Poems Inspired by Fairy Tales
Fairy tales are timeless stories, usually with life lessons in the subtext. Set in dreamy places, magic plays an imperative role in the narratives, being used for negative and positive purposes.
The charm of these stories only grows in poetic adaptations—some preserving the original plot, and others retelling it. These four poems explore “Beauty and the Beast” by Gabrielle-Suzanne Barbot, “The Little Mermaid” by Hans Christian Andersen, “The Girl Without Hands” by the Brothers Grimm, and “Snow White and Red Rose” by the Brothers Grimm.
“Beauty and the Beast” by Jaimes Alsop
1. The Beast
Knowing how you loved the birds
I fixed them to the trees
so they wouldn’t fly away.
So you would stay.
And you remained silent
and never questioned my bloody palms
or reproached me the birds
because they didn’t sing.
It couldn’t last, of course.
No new birds came and those crucified
were taken by small animals or simply
disappeared from the nails.
I was sure then that you would leave me.
Finally I confessed.
Trembling, I brought you the hammer
and showed my broken fingers.
Leaves and branches in my hair,
the diagrams of Autumn
on the sky.
And you smiled and said it didn’t matter
about the birds
and drank at my tears
like a rare and fragile wine
that they too would not be wasted.
I came to you so carelessly
there were those who thought I had not been warned.
I could only point to the false lovers who carried marks
where you had pressed coins into their palms
and admit I was impatient for your scars.
The rumours followed us as easily
as if you murdered me every night;
hemlock in my evening wine,
a loosened bannister on the stair.
The dull villagers and daft princes
waited still and at distances
for grave news and relentless
until I could only point again
at their jealous eyes and whisper
I had discovered why you handled me
as though I were made of glass.
I know they want to know about our bodies.
Our virginity confuses them
and they are reduced to words and silences.
What shall we allow them to believe?
We are a thousand years old, no histories
and nothing to confess.
“Don’t Allow the World to Take your Kindness” by Amanda Lovelace
be a mermaid
who doesn’t settle
for making a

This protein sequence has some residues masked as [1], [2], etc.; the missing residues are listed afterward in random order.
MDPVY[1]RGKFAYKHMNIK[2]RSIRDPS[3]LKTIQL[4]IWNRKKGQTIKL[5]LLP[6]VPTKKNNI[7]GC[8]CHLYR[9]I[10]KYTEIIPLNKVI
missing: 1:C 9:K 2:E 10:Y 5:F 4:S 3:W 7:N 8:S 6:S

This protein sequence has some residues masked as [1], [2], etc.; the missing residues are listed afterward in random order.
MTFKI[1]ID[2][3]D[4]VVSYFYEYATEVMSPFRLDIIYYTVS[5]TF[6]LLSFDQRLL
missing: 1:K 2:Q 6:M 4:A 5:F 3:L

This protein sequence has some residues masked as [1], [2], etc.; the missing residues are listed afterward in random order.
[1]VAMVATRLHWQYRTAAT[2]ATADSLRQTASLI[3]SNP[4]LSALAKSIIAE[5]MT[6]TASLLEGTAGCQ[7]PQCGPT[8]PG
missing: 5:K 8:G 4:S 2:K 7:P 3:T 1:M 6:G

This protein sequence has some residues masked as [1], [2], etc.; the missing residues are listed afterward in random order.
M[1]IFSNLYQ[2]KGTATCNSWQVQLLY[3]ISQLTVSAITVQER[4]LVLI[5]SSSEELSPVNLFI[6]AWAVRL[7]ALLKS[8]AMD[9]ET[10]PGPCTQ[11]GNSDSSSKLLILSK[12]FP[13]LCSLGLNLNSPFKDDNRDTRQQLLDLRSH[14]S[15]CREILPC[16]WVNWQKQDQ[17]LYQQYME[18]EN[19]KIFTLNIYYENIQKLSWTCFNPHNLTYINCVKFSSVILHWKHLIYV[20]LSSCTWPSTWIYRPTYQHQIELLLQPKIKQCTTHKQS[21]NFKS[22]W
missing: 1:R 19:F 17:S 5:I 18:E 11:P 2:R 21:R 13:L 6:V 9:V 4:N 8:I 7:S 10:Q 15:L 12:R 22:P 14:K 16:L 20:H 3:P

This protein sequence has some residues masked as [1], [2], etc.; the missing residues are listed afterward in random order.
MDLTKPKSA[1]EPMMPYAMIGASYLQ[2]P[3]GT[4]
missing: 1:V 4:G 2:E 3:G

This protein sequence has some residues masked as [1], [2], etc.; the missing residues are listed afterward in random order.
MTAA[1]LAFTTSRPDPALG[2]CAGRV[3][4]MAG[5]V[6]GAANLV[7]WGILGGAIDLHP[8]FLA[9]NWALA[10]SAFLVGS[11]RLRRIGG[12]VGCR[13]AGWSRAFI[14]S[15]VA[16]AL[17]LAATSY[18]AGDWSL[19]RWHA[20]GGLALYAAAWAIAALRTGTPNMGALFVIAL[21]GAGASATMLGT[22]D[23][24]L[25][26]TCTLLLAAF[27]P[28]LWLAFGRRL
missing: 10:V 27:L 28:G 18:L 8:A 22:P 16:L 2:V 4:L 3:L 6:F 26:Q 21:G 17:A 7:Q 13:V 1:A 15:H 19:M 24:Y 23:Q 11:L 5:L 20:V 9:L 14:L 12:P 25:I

stop until she makes
who knows to
the world with her
“Girl Without Hands” by Margaret Atwood
Walking through the ruins
on your way to work
that do not look like ruins
with the sunlight pouring over
the seen world
like hail or melted
silver, that bright
and magnificent, each leaf
and stone quickened and specific in it,
and you can’t hold it,
you can’t hold any of it. Distance surrounds you,
marked out by the ends of your arms
when they are stretched to their fullest.
You can walk no further than this,
you think, walking forward,
pushing the distance in front of you
like a metal cart on wheels
with its barriers and horizontals.
Appearance melts away from you,
the offices and pyramids
on the horizon shimmer and cease.
No one can enter that circle
you have made, that clean circle
of dead space you have made
and stay inside,
mourning because it is clean.
Then there’s the girl, in the white dress,
meaning purity, or the failure
to be any colour. She has no hands, it’s true.
The scream that happened to the air
when they were taken off
surrounds her now like an aureole
of hot sand, of no sound.
Everything has bled out of her.
Only a girl like this
can know what’s happened to you.
If she were here she would
reach out her arms towards
you now, and touch you
with her absent hands
and you would feel nothing, but you would be
touched all the same.
“Rose Red and Snow White” by Kim Antieau
Skin as white as Virgin snow.
Ice crystals grown from dust motes,
Specks of Earth thrown skyward:
Lips as red as pricked blood, first blood,
Unfolding like the Virgin Rose,
Whole in and of herself:
Colors of the Goddess,
Clues this tale is more than it seems.
Aren’t they all?
When Le Bête knocks on their door
Mid-winter, matted ice and snow giving him
A Rasti look, the twin goddesses invite
The Wild in,
Serve him tea and comb his fur.
No sign of gold at first blush.
Then what? Did they watch Jack Frost
Breathe on their windows and listen to
Ice crack into wintry art?
Their version of cable.
Today, would they gulp beer, eat chips,
And watch television, the three of them?
Would Le Bête complain about the
Commercialization of all things sacred
As he clutched the remote?
“Let’s live off the grid,” he’d murmur
While Snow White and Rose Red painted
Their fingernails black as pitch and their lips
Red as a whore’s candied tongue.
Goth or harlot?
Or, perhaps before the Bear enters their domain
The sisters are hippie-girls, wandering, modern-like,
Looking for some thing. Hitching rides.
Living off the land. Eating huckleberries plucked
From their core, the juice staining their lips and teeth
Deep purple. Watching the bloody salmon leap,
They wonder why their mouths water, wonder
What it is they have lost.
Why does it ache so much?
So when a man in gold knocks on their door
Mid-winter, they pull him inside, shining him on.
Until they spot the fur beneath the gold.
They speak in tongues as they
Rip the clothes from him.
He is only a symbol, after all.
The sisters bury their faces in his fur.
When they look down at their own bodies,
They see they have grown Grizzly claws.
They laugh and embrace each other.
The man, speechless, tries to piece his
Gold suit back together. Alone
In the empty cottage, he closes the door.
Outside, the night is wild with beasts.
For even more fairy tales poems, read:
“Night Thoughts: Scheherazade” by Ari Berk;
“Seven Swans” by Carina Bissett;
“Shirt of Nettles, House of Thorns” by Nathalie F. Anderson;
“Take Back Your Fairytale” by Nikita Gill.